Return from Afghanistan

Arriving back in Kabul, our final three days had been set aside for visits to Mes Aynak, the newly excavated Buddhist/Kushan city close to the Capital, and the much damaged remains of a stupa at Guldara, famous (or infamous) for having yielded such a hoard to the British Museum coin collection. At least a week’s worth of negotiation had gone into obtaining the necessary permits and guides for these two sites which were additional to the original itinerary. The displays at the Kabul museum certainly suggested that they would be worth visiting and I was feeling too close to home by this stage to have any objections to going along with the group decision.

When it finally arrived, permission for the first site stipulated “no women” and so we three “Ladies” were dispatched for a half day outing to the appropriately picturesque Panjshir Valley. This deprived the group of its only French speaking member (me) and its only real archaeologist (not me) but, as it turned out, we probably had the best out of the deal. Mes Aynak is apparently the subject of a desperate rescue excavation by the French before the whole site disappears into the $3 billion Chinese operation to develop the second largest copper mine in the world. Stories abound of allocated funds not reaching the experts working on-site and pocketfuls (if not truckfuls) of artifacts being smuggled out via Pakistan. It really isn’t sour grapes when I say that the whole thing would have depressed me to hell and that I’m very relieved that I didn’t get to go.

In contrast, the Panjshir Valley makes a pretty little sightseeing trip to one of the most “regenerated” areas of Afghanistan. Home of the legendary Lion of the Mujahideen, Ahmad Shah Massoud, and birthplace of the popular revolution against the Russian occupation, it shows plenty of investment by both the government and the NGOs. The roads are pristine and even the schoolgirls have matching satchels with UNICEF logos. To visit this defensible and fertile region is to see how an intelligent resistance leader could re-provision while simultaneously blocking off the entry to the valley and hiding the populations of whole villages in the mountains to protect them from aerial attack. Massoud’s much visited tomb stands at upon a promontory with an idylic view across the valley and seems to sum up a great deal of the Afghan character. Here is a man who captured the hearts of his countrymen to the extent that his image adorns every aspect of their daily lives: patriotic, charismatic, photogenic and dead these last eleven years.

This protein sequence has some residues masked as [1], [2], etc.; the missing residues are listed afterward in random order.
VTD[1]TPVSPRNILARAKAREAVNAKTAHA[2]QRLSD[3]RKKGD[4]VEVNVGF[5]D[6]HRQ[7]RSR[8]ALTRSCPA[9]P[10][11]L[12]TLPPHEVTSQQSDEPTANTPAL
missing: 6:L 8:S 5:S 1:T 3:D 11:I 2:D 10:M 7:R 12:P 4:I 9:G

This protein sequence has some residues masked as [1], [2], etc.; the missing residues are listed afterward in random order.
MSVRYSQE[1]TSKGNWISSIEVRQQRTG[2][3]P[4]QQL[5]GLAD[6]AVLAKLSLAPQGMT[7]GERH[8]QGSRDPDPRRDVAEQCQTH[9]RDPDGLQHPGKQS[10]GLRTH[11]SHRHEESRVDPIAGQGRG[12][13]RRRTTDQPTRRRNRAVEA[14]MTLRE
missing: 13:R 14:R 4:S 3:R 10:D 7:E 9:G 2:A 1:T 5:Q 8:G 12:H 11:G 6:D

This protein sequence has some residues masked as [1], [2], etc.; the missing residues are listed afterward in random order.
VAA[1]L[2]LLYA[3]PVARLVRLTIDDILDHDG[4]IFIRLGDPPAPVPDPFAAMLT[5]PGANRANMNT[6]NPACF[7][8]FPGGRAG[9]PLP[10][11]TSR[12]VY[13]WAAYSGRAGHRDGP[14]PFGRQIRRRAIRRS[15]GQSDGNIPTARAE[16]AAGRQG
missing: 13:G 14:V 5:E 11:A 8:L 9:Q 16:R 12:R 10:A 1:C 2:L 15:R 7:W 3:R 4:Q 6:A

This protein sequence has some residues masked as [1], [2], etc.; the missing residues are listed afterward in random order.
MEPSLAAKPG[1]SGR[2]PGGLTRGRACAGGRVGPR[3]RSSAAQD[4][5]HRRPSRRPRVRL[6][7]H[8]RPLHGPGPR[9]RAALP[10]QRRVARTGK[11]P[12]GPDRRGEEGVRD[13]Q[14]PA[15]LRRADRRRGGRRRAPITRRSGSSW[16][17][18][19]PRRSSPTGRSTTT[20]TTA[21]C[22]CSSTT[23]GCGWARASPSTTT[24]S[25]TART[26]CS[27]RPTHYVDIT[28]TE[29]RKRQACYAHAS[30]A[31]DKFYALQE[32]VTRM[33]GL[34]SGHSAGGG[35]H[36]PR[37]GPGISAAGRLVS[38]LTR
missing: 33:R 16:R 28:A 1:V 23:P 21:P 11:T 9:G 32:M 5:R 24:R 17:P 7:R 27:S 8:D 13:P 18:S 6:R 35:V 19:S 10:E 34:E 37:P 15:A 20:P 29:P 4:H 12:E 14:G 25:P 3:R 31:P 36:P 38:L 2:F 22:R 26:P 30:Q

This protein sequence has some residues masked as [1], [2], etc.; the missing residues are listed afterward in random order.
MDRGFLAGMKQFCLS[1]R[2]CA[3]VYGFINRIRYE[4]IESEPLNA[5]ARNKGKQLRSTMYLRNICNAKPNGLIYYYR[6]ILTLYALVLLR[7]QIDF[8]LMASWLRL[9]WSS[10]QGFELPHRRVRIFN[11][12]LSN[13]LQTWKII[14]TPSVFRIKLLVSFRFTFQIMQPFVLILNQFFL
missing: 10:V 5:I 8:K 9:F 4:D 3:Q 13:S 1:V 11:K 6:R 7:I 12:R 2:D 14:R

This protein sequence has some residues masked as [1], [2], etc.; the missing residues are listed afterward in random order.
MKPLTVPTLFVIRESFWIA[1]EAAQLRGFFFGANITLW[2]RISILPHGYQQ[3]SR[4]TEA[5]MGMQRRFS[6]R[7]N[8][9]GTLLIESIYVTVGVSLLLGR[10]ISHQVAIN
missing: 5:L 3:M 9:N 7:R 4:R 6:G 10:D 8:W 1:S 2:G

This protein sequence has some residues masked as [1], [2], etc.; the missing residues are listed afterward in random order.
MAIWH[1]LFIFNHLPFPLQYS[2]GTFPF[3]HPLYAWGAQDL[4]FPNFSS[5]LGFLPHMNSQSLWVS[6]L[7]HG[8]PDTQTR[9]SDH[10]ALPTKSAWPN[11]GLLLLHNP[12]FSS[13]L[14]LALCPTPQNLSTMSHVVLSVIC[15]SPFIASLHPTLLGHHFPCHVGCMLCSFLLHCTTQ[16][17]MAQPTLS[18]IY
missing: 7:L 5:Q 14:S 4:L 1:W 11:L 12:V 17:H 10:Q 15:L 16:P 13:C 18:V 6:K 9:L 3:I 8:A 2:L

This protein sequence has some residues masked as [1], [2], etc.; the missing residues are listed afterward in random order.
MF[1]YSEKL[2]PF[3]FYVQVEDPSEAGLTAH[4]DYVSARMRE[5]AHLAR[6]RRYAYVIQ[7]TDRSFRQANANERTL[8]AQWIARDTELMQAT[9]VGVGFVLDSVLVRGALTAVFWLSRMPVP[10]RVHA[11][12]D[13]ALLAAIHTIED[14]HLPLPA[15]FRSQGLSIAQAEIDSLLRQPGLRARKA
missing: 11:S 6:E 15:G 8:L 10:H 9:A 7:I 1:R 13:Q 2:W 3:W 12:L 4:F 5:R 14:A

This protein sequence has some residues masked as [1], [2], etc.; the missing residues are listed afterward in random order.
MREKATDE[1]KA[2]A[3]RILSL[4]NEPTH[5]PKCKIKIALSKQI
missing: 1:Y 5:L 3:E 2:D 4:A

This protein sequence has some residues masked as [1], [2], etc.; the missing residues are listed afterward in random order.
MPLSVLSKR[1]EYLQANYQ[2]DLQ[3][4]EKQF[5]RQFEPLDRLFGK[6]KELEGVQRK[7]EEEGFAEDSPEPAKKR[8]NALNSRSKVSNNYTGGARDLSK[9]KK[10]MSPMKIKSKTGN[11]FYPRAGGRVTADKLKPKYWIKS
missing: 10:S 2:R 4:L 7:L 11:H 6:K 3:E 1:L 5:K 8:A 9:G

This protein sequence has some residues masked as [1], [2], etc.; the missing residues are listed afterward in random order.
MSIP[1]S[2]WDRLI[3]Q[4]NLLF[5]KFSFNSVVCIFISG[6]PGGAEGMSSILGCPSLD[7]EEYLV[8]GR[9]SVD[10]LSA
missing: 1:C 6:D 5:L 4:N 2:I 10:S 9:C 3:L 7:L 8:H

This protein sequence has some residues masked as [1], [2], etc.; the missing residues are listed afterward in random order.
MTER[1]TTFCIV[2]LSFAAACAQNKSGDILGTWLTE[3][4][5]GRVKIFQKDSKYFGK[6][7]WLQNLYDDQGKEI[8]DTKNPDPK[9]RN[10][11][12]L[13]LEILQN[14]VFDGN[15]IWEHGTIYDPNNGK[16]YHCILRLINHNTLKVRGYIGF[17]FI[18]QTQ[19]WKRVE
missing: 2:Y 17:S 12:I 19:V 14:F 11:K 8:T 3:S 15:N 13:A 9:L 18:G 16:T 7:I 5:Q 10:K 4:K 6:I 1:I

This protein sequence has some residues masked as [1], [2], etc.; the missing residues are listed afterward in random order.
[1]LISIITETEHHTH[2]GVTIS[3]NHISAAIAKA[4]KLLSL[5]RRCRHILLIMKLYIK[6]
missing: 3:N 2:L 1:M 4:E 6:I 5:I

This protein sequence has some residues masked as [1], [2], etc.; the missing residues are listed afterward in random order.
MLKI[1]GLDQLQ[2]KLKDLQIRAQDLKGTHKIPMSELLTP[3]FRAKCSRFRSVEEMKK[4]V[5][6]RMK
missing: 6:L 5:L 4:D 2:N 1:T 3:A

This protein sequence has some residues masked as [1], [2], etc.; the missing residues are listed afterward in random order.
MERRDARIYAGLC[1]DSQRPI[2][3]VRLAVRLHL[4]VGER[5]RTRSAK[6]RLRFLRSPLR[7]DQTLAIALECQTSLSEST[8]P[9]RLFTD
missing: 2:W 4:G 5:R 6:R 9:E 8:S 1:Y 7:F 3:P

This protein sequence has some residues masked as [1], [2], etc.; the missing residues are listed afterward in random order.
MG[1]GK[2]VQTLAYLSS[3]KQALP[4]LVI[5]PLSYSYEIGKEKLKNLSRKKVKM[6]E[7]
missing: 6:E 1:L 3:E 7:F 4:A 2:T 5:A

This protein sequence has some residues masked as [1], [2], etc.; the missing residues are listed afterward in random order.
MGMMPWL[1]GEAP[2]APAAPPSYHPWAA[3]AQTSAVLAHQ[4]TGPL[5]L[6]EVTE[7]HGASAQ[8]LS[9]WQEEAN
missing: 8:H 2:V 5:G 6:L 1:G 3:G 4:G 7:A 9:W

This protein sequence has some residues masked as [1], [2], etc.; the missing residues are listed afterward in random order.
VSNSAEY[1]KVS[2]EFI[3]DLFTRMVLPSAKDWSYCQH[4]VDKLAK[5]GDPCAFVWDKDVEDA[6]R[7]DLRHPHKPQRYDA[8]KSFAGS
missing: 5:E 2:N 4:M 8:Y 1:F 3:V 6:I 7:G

As for the second site: this was the subject of a “misunderstanding” that had the whole group driven off for an excursion in completely the wrong direction. The village of Guldara (North West of Kabul) was “accidentally” substituted for the stupa of Guldara (South East of Kabul) and when the mistake was challenged we were told that the stupa lay in a region that wasn’t safe for us to visit. This waste of our time echoed Elisabeth’s frustrating and fruitless attempts to reach the site when she visited Afghanistan in April and I wouldn’t have minded seeing the site of one of Charles Masson’s most important finds.

Masson (real name James Lewis) was not so much an archaeologist as an adventurer: East India Company deserter, self-taught Orientalist and some-time spy, he seems to have been one of the archetypal English characters to populate the works of such writers as Kipling and Masters. Almost too exotic to be believed, his exploits and consequent acquisitions endowed the British India Museum and later the BM with many of their Punjab and Afghan treasures. Never mind: if I managed to tour the little-visited Buddhist heartland of India last year (on my own), I can probably survive without seeing this remote and poorly preserved Afghani outpost. After all, I doubt I shall be going back.

It is hard to decide yet whether the trip to Afghanistan was worthwhile; some of it was undeniably beautiful and it certainly filled some gaps in both my historical and geographical understanding of the region but did I really need to undergo such discomforts or, more importantly, cause such anxiety to the people at home? Well, you can’t put the genie back into the bottle and, thanks in part to the forbearance of my travelling companions, I’ve been to places that few people in the modern world will ever visit, seen sights that I wouldn’t have believed could have existed, gained a little understanding of a country that receives only biased or inflammatory snapshot coverage in the media and made it home safely. Mashallah.

Categories: Central Asia

4 Comments

  • grace says:

    Do you have a book I can borrow about James Lewis? He sounds fascinating!

  • Nicola Ainsworth says:

    I couldn’t find much until I came upon an on-line article written by a chap named Bijam Omrani. I’ll send you a link.

  • Chris says:

    What happened to the picture of the tallest building in the world, then?

  • Nicola says:

    It was very misty when we came through Dubai although I did see it briefly. I didn’t mess about trying to get a photograph because I was just so upset about finding that my airline seat from Dubai to London had been bumped to “standby”. I was in real danger of not getting onto my flight home but when he saw my face at the chap behind the transfer desk knew he was in deadly danger! As you know, I DID get the flight home in the end but the Burj Khalifa will have to wait. Certain priorities can be pretty all consuming!

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